In a classroom in Port-au-Prince, Chantou, 9, sits silently at her desk. Nervously watching the teacher, she hopes to be invisible. Like most of her 60 classmates, she understands little of the French from the lecture. But if her memorized lesson is not recited with perfect pronunciation and grammar, she may be ridiculed or punished by her teacher.
In a classroom on La Gonâve island, two 9-year-olds, Kelson and Dieuricame, hover over a computer, excitedly playing a math game. Chatting away in their native Haitian Creole (spelled Kreyòl in Haiti), they experiment together and solve problems. When the teacher announces the end of class, they ask, “May we come back later for more?”
The contrast between these two learning environments illustrates a fundamental challenge in Haitian education, one that implicates language and pedagogy, and has contributed to Haiti’s extreme poverty: The authoritarian French model, which makes children struggle to learn in a language they do not speak, still prevails over an alternative model, in which children build skills through active learning in their native Creole.
Creole evolved in the 17th century out of contact among varieties of French and West African languages. Most Creole words have their origins in French, but the languages have distinct grammatical structures and sound patterns; even when their words sound alike, they often have different meanings. Using French to teach Creole speakers, in short, is like using Latin to teach French speakers.
Under the 1987 Constitution, adopted after the overthrow of Jean-Claude Duvalier’s dictatorship, Creole and French have been the two official languages. But at least 95 percent of the population speaks only Creole. For the past two centuries, most communications in government, white-collar business, media and education have been in French. The preference for French has been internalized even by those who have no opportunity to learn the language. Such attitudes have started to change, but too slowly.
When children start school, they are forced to study in French, although there is no pedagogical support for this abrupt transition. As documented in a 2012 government report, most students resort to memorizing letters and sounds without understanding, and end up with low levels of literacy.
Happily, the government of President Michel Martelly, who ran on a platform of universal, free, compulsory education and took office in 2011, has increased access to primary education to 88 percent — up from 47 percent in 1993 and ahead of the United Nations Millennium Development Goals. The next hurdle is language. Study after study highlights the importance of using native language to establish the foundations of literacy, numeracy and basic scientific knowledge, with which other academic domains, including the study of French, can be pursued.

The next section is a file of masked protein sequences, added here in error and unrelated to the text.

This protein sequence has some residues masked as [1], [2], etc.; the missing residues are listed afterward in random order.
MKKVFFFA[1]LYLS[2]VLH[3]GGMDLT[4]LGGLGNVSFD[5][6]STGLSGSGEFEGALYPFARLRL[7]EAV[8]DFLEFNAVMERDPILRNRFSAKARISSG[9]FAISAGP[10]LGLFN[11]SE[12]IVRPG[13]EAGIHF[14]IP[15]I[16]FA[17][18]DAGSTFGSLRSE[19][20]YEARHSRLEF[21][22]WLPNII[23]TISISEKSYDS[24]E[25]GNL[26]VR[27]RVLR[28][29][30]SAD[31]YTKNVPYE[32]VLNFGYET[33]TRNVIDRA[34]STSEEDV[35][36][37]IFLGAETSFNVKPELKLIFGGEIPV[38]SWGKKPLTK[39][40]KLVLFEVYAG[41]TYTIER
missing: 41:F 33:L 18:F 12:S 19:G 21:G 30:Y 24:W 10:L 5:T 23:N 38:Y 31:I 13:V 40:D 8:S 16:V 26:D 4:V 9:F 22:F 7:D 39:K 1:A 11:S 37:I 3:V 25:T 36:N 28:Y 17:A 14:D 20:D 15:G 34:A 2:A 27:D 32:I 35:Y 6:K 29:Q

A collaborative initiative between M.I.T. and Haiti has produced a collection of Creole resources for science and math. In teacher-training workshops, one teacher told us, “When we teach in Creole, the students ask more questions.” And from a student, “The advantage of learning in Creole is that it is more explicit; it allows us to see more clearly.” At a June 2014 workshop, Prime Minister Laurent Lamothe, other officials and M.I.T. faculty members explored the challenges and opportunities facing Haiti with the sophistication and nuance that such a meeting demands: All of the materials were written in Creole.
Creole’s exile from Haitian education is tied to Haiti’s colonial past. Haiti won its independence from France in 1803 after a historic revolution, becoming the first republic governed by formerly enslaved people of African descent. Yet its European legacy is still valued more highly than the African and Creole ingredients of its culture. “What influence can Haiti ever have with its Creole?” the poet Carl Brouard once warned. “Parents, never speak Creole to your children.” The bias toward French keeps the elite’s interests well protected from the needs of the masses. Creole holds the potential to democratize knowledge, and thus liberate the masses from extreme poverty.
This proposed use of Creole in Haiti is akin to René Descartes’s elevation of French as a language for science in 17th-century France. Descartes switched from Latin to make science accessible to the French-speaking populace. French was considered vernacular and inferior, but he legitimized it as an academic language and thus cemented the establishment of the modern French nation. The “Francophonie” movement continues to be a mighty vehicle of French political and economic influence in the world.
A similar story happened in 17th-century Italy, where Galileo was among the first scientists to write in the vernacular instead of Latin. Creole in Haiti can similarly become an academic language, a tool for nation building and an instrument of political and economic progress.
Haiti’s government and civil society have started to come around, by supporting an expansion of the formal, written use of Creole in education and public administration and by legislating the creation of an academy for the promotion of Creole. They recognize that the language is a tool for economic empowerment.
Haitian elites need to catch up, and international aid agencies should support the process, so that Creole can acquire the cultural capital it needs to propel Haiti further along the path toward opportunity for all.
Michel DeGraff is a professor of linguistics at the Massachusetts Institute of Technology and directs its initiative to promote education in Creole in Haiti. Molly Ruggles is a senior educational technology consultant at M.I.T.